Five documentaries that broke the mould

Housing Problems by Sir Arthur Elton (1935)

'Housing Problems' was the first step towards cinéma verité film-making. It wasn't itself verité, but it was the first film that saw real people giving interviews, and the first time people were interviewed on location (in this case, their kitchen).

From it, you get a strong sense of people in the Thirties and the kind of English they spoke, which was very different from the language we speak now. It was a mould-breaking film. The sound-recording devices would have occupied the entire living room, they were so massive, but Sir Arthur Elton managed it. It was a fantastic achievement, and it's still incredibly moving if you look at it today. The couple talking about the story of the rat is an amazing piece of film-making.

Titicut Follies by Frederick Wiseman (1967)

I think 'Titicut Follies' is one of the finest cinéma verité films. It was shot at an institution for the criminally insane in Massachusetts. What was remarkable wasn't just the cinematography, by Bill Boyne, but the fine line between sanity and insanity it demonstrates. There's a scene where someone is giving an amazing analysis of the Vietnam War, and halfway through the shot you realise the guy is standing on his head. Then his analysis goes completely mad, and you realise that the separation between brilliance and madness is very fine. It's not only an excellent example of the cinéma verité genre, but also an amazing analysis of these kinds of institutions.

Home from the Hill by Molly Dineen (1981)

This is about an old cavalry officer, Colonel Hilary Hook, who's forced to return to the UK after being thrown out of his home in Kenya. The film is an analysis of the end of colonialism in the late Seventies to early Eighties, through the experiences of this fascinating character. Hook went straight from public school into the cavalry, played polo and had lots of servants. From his comfortable life in Kenya, he's thrown into a tiny bedsit in Henley, where, for the first time, he has to shop for himself and open cans of baked beans. You fall in love with Hilary Hook, but also gain the sense of one, rarefied world coming to an end and the start of a new one. It's extremely funny and moving. Molly Dineen developed a very close relationship with Hook, and what comes across is his complete honesty and sincerity. He never hides a thing from her.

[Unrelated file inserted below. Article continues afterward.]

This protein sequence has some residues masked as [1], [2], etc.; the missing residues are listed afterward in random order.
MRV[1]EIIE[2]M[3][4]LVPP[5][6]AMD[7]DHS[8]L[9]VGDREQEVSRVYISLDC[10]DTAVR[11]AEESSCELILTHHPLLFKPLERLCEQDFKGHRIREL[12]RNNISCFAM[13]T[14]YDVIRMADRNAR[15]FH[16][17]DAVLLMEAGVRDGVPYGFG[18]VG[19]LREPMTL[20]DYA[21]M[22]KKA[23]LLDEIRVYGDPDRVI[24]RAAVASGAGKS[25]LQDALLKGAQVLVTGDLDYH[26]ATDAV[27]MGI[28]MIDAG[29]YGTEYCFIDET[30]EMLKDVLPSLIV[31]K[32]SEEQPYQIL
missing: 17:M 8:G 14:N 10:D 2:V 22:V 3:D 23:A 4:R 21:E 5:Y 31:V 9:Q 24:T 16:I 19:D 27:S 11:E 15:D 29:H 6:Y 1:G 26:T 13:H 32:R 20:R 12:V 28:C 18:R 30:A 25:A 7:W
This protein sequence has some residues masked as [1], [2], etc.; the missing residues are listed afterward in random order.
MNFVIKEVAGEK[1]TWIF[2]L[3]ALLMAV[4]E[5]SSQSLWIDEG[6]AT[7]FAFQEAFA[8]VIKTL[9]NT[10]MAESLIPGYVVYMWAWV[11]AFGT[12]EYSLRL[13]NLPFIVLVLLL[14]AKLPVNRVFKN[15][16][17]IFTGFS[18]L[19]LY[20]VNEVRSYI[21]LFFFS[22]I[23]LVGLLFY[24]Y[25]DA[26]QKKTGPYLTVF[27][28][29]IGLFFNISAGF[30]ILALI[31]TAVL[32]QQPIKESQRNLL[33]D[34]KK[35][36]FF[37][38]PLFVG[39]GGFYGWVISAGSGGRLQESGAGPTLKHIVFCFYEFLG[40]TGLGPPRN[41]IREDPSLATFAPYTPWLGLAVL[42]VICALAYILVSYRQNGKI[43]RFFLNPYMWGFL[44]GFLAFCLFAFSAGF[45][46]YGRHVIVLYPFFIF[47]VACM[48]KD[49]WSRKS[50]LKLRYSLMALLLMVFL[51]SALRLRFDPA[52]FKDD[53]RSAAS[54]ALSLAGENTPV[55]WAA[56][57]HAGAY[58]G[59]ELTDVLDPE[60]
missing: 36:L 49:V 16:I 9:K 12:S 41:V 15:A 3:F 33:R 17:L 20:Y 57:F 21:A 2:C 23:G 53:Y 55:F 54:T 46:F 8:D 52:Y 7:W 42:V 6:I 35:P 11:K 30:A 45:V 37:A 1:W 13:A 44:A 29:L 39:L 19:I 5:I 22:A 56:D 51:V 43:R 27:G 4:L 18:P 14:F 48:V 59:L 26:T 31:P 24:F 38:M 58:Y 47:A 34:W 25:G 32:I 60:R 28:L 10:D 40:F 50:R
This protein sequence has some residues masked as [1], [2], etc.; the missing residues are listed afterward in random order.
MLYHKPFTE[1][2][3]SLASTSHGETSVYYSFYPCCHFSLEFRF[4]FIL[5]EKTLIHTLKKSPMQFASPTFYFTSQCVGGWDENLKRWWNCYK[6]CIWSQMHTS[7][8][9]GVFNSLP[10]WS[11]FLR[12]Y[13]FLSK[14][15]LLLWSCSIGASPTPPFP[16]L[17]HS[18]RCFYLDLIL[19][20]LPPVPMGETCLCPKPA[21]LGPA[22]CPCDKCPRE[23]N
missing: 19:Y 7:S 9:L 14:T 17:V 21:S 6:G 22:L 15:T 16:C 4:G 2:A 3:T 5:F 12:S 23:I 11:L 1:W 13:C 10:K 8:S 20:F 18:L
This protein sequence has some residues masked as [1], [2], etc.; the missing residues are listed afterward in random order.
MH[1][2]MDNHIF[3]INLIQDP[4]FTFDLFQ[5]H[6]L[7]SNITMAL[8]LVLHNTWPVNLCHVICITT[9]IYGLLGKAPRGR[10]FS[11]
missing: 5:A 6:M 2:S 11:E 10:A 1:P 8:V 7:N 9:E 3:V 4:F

Waiting for Fidel by Michael Rubbo (1974)

Mike Rubbo goes to Cuba to interview Fidel Castro and decides to put himself in the film. He never gets to meet Castro, yet you get an amazing analysis of Cuba, delivered in a really funny way. Half the dialogue involves Rubbo wondering what to ask Fidel and footage of fights with his producer back in Canada. It becomes a kind of diary. You get real insight into how Cuba was working, how aloof Castro was and his contempt towards foreigners at the time. I don't think Rubbo could have approached it any other way. Fantastic, underappreciated – and the film that persuaded me to make myself a character in some of my own films.

Sisters in Law by Kim Longinotto and Florence Ayisi (2005 )

Another 'breakthrough' film, but in a different way. It's really about the power of two women in Cameroon, a traditional, male-dominated society, and what happens when the first female judge comes to the country. It's an absolutely amazing observation of Cameroonian culture. The film is extremely informative and has enormous humour and human insight. Beautifully shot and put together by Kim Longinotto, it is, put simply, as good as observational film-making gets.

Nick Broomfield is an award-winning documentary-maker. He will be speaking and giving a masterclass at Sheffield Doc/Fest on 8 November

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